Highly Stable Water Splitting on Oxynitride TaON Photoanode System Under Visible Light Irradiation

Catalysis Research Center, Hokkaido University, North 21, West 10, Sapporo 001-0021, Japan.
Journal of the American Chemical Society (Impact Factor: 12.11). 04/2012; 134(16):6968-71. DOI: 10.1021/ja302059g
Source: PubMed


Highly stable photoelectrochemical water splitting is demonstrated for the first time on a tantalum oxynitride (TaON) photoanode under visible light irradiation. Highly dispersed CoO(x) nanoparticles on the TaON photoanode efficiently scavenge photogenerated holes and effectively suppress self-oxidative deactivation of the TaON surface, resulting in a stable photocurrent. The use of highly dispersed CoO(x) cocatalyst on TaON together with phosphate solutions significantly increased the photocurrent due to the formation of a cobalt/phosphate phase. This enabled us to stably split water into H(2) and O(2) under visible light irradiation at a relatively low applied bias (0.6 V vs Pt counter electrode).

Download full-text


Available from: Ryu Abe, Oct 09, 2014
77 Reads
  • Source
    • "This sustainable method of hydrogen production needs to integrate solar light absorber and water electrolyser into a single photoelectrode [2]. Since the pioneering report of photo water-splitting using TiO 2 by Fujishima and Honda in 1972 [3], many semiconductors, such as bismuth vanadate (BiVO 4 ), hematile (-Fe 2 O 3 ), tantalum oxynitride (TaON) and tantalum nitride (Ta 3 N 5 ) etc., have been developed and show high efficiencies in photo-induced water cleavage [4] [5] [6] [7] [8] [9] [10] [11] [12] [13]. Due to its chemical stability, high photo catalytic activity, earth abundance , low cost and nontoxicity, TiO 2 still is the most promising photo-catalyst to split water into hydrogen and oxygen. "
    [Show abstract] [Hide abstract]
    ABSTRACT: TiO2 nanotube arrays were prepared by a modified two-step anodization, and the effects of annealing temperature and cooling manners on the photoelectrochemical water-splitting performance of TiO2 nanotube arrays were investigated. The results showed that higher annealing temperature and faster cooling rate resulted in higher solar conversion efficiency. TiO2 nanotube arrays annealed at 650 degrees C with oil quenching showed maximum solar conversion efficiency of 1.75% under simulated solar illumination. This superior photoelectrochemical water-splitting performance was attributed to high crystallinity by elevated annealing temperature, pure anatase phase and thin barrier layer due to oil quenching, as well as the carbon doping during anodization in organic electrolyte.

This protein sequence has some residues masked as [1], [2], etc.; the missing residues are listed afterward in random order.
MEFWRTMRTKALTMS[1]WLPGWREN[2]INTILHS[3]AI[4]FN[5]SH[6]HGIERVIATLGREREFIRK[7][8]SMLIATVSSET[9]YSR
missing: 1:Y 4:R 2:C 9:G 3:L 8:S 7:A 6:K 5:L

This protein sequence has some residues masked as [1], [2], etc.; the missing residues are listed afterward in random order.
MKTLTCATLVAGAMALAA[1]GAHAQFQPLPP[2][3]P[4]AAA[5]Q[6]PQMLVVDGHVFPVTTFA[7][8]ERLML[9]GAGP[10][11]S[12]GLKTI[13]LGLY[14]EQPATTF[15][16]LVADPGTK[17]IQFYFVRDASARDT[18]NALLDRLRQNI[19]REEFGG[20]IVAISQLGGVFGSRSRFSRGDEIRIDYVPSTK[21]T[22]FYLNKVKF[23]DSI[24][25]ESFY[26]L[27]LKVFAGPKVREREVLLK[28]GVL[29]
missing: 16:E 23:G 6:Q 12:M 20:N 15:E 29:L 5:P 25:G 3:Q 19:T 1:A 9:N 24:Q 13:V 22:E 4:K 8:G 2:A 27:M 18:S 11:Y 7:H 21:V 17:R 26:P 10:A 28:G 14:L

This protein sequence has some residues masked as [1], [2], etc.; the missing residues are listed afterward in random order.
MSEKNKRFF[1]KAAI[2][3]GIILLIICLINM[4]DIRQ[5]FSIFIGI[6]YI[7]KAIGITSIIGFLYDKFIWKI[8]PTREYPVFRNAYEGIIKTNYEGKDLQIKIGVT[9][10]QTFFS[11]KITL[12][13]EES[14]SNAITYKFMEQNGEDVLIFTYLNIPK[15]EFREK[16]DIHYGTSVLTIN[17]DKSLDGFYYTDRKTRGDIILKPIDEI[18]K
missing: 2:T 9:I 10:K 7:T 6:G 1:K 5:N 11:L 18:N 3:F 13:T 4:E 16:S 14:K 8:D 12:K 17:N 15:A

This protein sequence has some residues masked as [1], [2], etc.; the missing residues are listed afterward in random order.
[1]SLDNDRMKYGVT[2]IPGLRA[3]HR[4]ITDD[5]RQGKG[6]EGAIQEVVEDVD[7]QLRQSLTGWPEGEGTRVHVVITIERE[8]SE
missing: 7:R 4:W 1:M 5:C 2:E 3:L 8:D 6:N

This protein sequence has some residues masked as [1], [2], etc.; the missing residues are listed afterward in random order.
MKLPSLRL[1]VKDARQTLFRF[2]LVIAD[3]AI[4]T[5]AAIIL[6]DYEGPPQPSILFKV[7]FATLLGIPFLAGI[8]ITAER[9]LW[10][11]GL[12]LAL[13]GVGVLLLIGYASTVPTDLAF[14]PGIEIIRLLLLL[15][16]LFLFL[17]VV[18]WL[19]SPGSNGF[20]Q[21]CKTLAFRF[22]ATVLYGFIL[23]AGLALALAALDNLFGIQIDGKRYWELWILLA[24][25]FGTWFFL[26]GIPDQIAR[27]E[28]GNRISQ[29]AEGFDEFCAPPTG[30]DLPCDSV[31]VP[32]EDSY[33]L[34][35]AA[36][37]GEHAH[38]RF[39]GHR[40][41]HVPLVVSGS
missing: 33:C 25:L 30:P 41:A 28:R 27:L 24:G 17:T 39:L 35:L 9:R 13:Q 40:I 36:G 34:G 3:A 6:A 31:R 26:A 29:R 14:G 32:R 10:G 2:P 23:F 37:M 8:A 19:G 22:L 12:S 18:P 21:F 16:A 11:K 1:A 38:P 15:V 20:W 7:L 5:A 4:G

Applied Surface Science 09/2014; 313:633-639. DOI:10.1016/j.apsusc.2014.06.035 · 2.71 Impact Factor
  • [Show abstract] [Hide abstract]
    ABSTRACT: Photoelectrochemical water splitting is one of many approaches being studied to harvest sunlight and produce renewable H2. Tantalum nitride (Ta3N5) is a promising photoanode candidate as its band edges straddle the water redox potentials and it absorbs a large portion of the solar spectrum. However, reported photocurrents for this material remain far from the theoretical maximum. Previous results indicate Ta3N5 may be hindered by charge transport limitations attributed to poor bulk charge transport, charge transport across grain boundaries, and/or charge transfer across the interface at the back contact. The primary goal of this work was to study these mechanisms, especially bulk hole and electron transport, to determine which processes limit device efficiency. Crystalline thin films (60–780 nm) of Ta3N5 (Eg = 2.1 eV) on Ta foils were synthesized by oxidation of Ta metal in air at 550 °C and subsequent nitridation in NH3 at 900 °C. Scanning electron microscopy revealed that thermal stresses and differences in the density of the phases resulted in the formation of porous, textured films with high surface area. Films were characterized by their photon absorption, crystal grain size, and electrochemically active surface area. Trends in photoactivity as a function of film thickness under broadband illumination as well as in the incident photon-to-current efficiency revealed that minority charge carrier (hole) and majority carrier (electron) transport both play important roles in dictating photoconversion efficiency in Ta3N5 films.
    The Journal of Physical Chemistry C 07/2012; 116(30):15918–15924. DOI:10.1021/jp3041742 · 4.77 Impact Factor
  • Source
    [Show abstract] [Hide abstract]
    ABSTRACT: A novel, highly efficient, and stable water oxidation catalyst was prepared by a pH-controlled adsorption of Co(II) on ∼10 nm diameter silica nanoparticles. A lower limit of ∼300 s(-1) per cobalt atom for the catalyst turnover frequency in oxygen evolution was estimated, which attests to a very high catalytic activity. Electron microscopy revealed that cobalt is adsorbed on the SiO(2) nanoparticle surfaces as small (1-2 nm) clusters of Co(OH)(2). This catalyst is optically transparent over the entire UV-vis range and is thus suitable for mechanistic investigations by time-resolved spectroscopic techniques.
    Journal of the American Chemical Society 08/2012; 134(35):14275-8. DOI:10.1021/ja304030y · 12.11 Impact Factor
Show more